Libya’s interim prime minister Abdul Hamid Dbeibah met with heads of diplomatic missions in the capital, Tripoli, on Tuesday to discuss the political situation in the midst of the eastern parliament’s appointment of Fathi Bashagha as prime minister.
A statement from the Unity Government noted that Dbeibah had told the Heads of Mission that the government was aiming to hold elections as part of the UN Roadmap.
In response, the ambassadors told Dbeibah that the necessary work had to be done to hold elections and that they strongly supported the UN Secretary-General’s Special Representative for Libya Stephanie Williams’ efforts to create a joint constitutional committee.
Ambassadors from Turkey, the United States, Britain, France, Qatar, Greece, Germany, Italy, Spain, Russia, Algeria and Tunisia attended the meeting, the Anadolu Agency (AA) reported.
Turkey’s Ambassador to Libya Kenan Yılmaz previously held a one-on-one meeting with Dbeibah on 6 March.
At the same time, the US Ambassador to Libya called on Richard B. Norland to exercise restraint and called on all sides to reduce tensions.
“The United States continues to call for calm and a reduction in contacts with all sides,” the ambassador said in a Twitter message, adding that his colleagues in Washington had a similar conversation with Fathi Bashagha on Tuesday afternoon.
The struggle for control of the Libyan government following the collapse of a planned election in December threatens to return the country to conflict and division that has prevailed for much of the period since a NATO-backed revolution in 2011.
Dbeibah was installed a year ago through a UN-backed process and says his government remains valid and that he will only relinquish power after a rescheduled election that he says he will hold in June.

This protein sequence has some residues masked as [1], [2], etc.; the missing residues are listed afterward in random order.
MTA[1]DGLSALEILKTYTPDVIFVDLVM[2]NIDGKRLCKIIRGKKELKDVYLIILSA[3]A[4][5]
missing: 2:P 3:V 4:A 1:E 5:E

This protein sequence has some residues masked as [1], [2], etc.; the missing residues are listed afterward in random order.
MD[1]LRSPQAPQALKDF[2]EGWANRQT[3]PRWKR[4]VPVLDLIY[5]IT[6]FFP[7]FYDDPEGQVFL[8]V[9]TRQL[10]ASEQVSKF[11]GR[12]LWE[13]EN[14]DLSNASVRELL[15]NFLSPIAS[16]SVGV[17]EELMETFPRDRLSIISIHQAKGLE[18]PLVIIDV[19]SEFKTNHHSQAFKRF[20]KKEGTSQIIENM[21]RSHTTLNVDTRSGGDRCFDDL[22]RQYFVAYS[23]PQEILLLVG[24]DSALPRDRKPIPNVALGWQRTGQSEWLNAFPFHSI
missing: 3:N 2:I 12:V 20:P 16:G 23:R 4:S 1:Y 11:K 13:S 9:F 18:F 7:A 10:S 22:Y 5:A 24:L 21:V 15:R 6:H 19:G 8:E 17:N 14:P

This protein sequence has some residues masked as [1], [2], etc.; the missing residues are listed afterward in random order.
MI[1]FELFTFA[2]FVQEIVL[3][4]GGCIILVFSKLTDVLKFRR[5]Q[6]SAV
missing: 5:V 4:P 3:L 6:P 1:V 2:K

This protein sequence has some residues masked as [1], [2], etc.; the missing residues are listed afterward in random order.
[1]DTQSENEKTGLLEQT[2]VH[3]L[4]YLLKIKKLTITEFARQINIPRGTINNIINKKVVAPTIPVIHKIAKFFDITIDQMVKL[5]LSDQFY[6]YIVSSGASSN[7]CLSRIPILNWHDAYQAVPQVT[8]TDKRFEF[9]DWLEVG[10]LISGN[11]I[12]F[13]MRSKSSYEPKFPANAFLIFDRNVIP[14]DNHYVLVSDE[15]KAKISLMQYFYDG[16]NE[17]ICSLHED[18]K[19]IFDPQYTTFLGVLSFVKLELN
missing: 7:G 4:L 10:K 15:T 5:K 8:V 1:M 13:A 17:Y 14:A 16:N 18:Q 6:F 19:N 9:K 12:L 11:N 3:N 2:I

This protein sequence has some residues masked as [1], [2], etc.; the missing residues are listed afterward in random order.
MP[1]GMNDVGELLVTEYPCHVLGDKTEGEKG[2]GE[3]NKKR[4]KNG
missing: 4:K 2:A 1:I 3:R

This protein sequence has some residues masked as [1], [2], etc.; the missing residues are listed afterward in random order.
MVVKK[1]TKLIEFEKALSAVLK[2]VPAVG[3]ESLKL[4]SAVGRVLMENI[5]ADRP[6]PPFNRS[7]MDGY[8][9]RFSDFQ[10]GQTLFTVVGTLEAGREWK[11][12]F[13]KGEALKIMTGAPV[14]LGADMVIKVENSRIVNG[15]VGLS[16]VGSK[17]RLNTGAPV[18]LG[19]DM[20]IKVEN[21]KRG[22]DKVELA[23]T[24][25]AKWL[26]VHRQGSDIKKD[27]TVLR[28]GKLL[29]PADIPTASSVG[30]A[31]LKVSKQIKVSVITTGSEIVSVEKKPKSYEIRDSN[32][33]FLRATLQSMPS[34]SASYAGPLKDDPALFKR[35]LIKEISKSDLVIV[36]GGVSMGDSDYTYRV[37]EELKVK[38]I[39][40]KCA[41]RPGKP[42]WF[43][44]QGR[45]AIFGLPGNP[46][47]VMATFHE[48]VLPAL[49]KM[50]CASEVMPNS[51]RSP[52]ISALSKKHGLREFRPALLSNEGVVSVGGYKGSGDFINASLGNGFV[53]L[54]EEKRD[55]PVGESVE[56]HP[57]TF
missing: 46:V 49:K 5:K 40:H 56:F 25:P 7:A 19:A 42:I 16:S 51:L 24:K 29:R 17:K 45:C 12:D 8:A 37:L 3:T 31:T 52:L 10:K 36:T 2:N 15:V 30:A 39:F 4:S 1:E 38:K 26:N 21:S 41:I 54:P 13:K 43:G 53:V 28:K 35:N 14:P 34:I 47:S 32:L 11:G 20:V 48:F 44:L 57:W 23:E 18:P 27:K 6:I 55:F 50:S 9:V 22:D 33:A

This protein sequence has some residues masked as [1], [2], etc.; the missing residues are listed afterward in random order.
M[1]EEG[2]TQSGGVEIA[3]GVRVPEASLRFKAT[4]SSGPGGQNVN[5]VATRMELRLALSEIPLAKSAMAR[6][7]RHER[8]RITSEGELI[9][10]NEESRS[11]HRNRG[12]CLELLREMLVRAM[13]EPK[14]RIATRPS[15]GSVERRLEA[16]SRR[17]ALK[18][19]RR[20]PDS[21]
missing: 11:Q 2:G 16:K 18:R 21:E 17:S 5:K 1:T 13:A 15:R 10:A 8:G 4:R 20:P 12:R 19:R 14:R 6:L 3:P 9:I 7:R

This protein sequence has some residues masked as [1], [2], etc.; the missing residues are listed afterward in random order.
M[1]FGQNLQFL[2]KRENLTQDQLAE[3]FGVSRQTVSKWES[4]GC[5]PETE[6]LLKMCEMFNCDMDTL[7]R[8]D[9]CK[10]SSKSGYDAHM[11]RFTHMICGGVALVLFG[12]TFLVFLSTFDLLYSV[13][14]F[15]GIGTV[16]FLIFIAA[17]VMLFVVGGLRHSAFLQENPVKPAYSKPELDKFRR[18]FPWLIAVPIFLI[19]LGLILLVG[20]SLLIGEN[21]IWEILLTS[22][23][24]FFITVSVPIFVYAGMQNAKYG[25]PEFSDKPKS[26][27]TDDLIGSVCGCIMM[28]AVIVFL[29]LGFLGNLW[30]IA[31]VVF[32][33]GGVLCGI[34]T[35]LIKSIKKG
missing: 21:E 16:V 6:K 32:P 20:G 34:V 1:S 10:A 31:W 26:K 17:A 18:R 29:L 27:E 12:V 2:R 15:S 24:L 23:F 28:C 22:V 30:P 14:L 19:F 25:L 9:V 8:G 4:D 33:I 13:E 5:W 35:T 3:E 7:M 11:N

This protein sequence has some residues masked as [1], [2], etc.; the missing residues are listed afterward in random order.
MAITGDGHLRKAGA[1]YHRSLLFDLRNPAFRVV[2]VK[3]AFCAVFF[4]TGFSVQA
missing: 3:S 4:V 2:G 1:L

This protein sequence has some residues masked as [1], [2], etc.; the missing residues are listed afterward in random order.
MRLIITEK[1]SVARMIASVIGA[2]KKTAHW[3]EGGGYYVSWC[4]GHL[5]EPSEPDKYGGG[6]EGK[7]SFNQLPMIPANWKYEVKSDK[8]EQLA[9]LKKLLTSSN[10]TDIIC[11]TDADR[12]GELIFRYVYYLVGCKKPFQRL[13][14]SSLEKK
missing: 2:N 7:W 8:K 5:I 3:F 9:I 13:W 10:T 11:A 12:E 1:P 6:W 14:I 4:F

Dbeibah accused parliament of trying to sabotage the election, saying, “What they called a government will never work in reality and will not have a seat.”
Parliament has stated that Dbeibah’s term of office expired when the December elections did not take place as planned, and the House has instead chosen Bashagha to lead a new transition with elections to follow next year.
Parliament’s position is supported by the Eastern Putist general Khalifa Haftar, who waged a 14-month war against Tripoli from 2019 to 2020. Armed factions in the capital and western regions appear divided over the crisis, with some saying they opposed parliament’s move to install a new one. government.
Bashagha, a former interior minister, said he was determined to hold elections within the time frame set by parliament next year, adding that he wanted to reach an agreement between rival political institutions on the issue.
Disputes over basic rules for the election led to the collapse of the planned vote in December.
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